16. Louis Nix III, DT, Notre Dame (6-3, 326, 5.17)*: Possessing broad shoulders, a thick lower half and surprisingly quick feet, Nix III is a classic run-stuffer with enough burst and determination to threaten the pocket, as well.
17. Sammy Watkins, WR, Clemson (6-1, 200, 4.49)*: It was Watkins, not USC's Lee, who was the more impressive pass-catcher as a freshman, but injuries and suspension led to a disappointing sophomore campaign for the Clemson star while Lee won the Biletnikoff Award. Long and athletic, expect Watkins to re-emerge in 2013.
18. Loucheiz Purifoy, CB, Florida (6-0, 185, 4.47)*: An explosive athlete with a knack for making big plays at cornerback and on special teams, Purifoy is expected to see significant time at receiver in 2013, as well.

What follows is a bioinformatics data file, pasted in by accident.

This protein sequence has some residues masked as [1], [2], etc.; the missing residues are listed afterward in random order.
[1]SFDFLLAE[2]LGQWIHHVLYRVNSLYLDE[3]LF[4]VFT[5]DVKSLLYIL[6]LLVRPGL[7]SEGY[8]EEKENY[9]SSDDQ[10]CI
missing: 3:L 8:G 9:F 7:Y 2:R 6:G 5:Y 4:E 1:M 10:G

19. Colt Lyerla, TE, Oregon (6-5, 245, 4.59)*: Overshadowed a bit at Oregon but shows a combination of size and overall athletic ability that has earned comparisons from a number of veteran Pac-12 observers to former Arizona Wildcat Rob Gronkowski.
20. A.J. Johnson, ILB, Tennessee (6-2, 240, 4.73)*: For all of the talk a year ago about Manti Te'o, Arthur Brown or Kevin Minter, for my money, the most impressive inside linebacker in the country was Johnson. He led the SEC with 138 stops while also contributing six touchdowns as Tennessee's short-yardage back.
21. William Sutton, DE, Arizona State (6-1, 288, 4.79): Sutton is undeniably smaller than scouts would prefer, but he uses his natural leverage advantage well, slicing through gaps to terrorize opponents. Sutton led the Pac-12 in both tackles for loss (23.5) and sacks (13) in 2012 and was voted the conference's most dominant defensive lineman -- over Carolina Panthers first-round pick Star Lotulelei, among others.